Digital twins are abstracting and modeling everything. They offer a means to improve business processes, reduce risk, optimize operational efficiencies, and enhance decision-making with automation to predict outcomes. Digital twins provide greater context to meet business challenges by creating relationships and streamlining workflows.

Digital twins are used to represent accurate historical views, observe and monitor current performance, and predict future states. A digital twin of a fixed asset or real-world system benefits directly from the inclusion of GIS and IoT data about the asset. The IoT connects the data, and the GIS adds context around the asset, connecting the information model to other models and to its surroundings. GIS creates digital twins of the natural and built environment, and it can also be used to integrate many different digital representations of the real world.

In the last several years, the convergence of GIS technology; IoT; and, more recently, building information modeling (BIM) has created interactive 3D visualizations, which are redefining what a digital twin is and the value it brings to organizations. A digital twin is not a single product or solution; it is a complex network of technology and systems. It must work in harmony to achieve the desired transformational outcomes and return on investments that organizations desire. One of the powers of GIS is that it creates relationships and streamlines workflows across systems and information models. Everything has a location, which becomes the common key to integrate and model the complete life cycle. There are four steps for managing the information life cycle for a digital twin:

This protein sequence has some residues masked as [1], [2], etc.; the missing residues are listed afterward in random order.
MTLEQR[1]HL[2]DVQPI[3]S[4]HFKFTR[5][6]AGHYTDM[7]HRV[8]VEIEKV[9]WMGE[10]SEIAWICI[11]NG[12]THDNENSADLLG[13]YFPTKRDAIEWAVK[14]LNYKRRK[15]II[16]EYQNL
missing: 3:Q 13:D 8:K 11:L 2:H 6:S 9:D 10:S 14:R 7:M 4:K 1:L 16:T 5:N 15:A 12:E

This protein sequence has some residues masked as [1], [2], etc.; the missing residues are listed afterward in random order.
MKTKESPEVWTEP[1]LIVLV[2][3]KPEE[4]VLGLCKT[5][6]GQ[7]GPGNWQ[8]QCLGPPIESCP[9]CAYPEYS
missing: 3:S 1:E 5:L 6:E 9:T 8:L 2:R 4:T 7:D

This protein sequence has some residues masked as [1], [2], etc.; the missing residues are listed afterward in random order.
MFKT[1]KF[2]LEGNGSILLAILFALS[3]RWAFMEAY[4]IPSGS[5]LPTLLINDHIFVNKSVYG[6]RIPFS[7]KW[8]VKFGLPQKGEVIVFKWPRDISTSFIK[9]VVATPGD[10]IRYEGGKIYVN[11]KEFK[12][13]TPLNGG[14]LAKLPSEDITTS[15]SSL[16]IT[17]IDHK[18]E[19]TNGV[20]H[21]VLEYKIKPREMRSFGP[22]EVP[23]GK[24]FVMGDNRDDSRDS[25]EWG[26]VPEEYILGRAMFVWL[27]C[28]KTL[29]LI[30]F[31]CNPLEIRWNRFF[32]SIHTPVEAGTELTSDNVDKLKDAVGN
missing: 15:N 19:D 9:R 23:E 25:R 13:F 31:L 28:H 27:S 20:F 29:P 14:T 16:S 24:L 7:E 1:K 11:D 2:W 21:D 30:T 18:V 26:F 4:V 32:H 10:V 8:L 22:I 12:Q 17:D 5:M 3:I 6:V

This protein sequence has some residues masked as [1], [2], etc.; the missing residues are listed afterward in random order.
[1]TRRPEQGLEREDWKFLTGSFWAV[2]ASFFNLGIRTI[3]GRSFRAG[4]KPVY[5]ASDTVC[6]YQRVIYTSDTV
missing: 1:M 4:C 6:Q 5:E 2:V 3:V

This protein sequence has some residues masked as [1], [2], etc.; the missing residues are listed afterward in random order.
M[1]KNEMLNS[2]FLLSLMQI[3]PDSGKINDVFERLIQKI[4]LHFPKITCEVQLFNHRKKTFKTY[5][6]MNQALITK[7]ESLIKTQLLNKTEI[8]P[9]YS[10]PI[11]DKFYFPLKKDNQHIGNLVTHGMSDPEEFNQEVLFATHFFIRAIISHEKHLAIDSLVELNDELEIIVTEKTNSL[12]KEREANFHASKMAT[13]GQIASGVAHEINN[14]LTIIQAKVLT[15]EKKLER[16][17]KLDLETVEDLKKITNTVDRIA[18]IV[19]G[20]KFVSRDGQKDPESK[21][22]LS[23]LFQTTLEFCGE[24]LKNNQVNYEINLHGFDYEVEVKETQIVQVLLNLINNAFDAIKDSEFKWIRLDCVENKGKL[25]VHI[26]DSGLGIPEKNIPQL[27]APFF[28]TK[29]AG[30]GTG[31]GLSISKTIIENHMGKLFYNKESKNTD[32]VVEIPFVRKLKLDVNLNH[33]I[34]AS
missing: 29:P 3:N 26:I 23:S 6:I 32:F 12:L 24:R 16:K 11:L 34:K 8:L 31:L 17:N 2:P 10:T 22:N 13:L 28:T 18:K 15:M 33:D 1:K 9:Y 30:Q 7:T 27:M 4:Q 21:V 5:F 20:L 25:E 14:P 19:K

Four steps to managing the information life cycle of the digital twin

Data capture and integration is foundational to a digital twin. Organizations need comprehensive, end-to-end data management. They need to capture the data and model, integrate, and then manage it and its associated attributes and behaviors throughout its life cycle.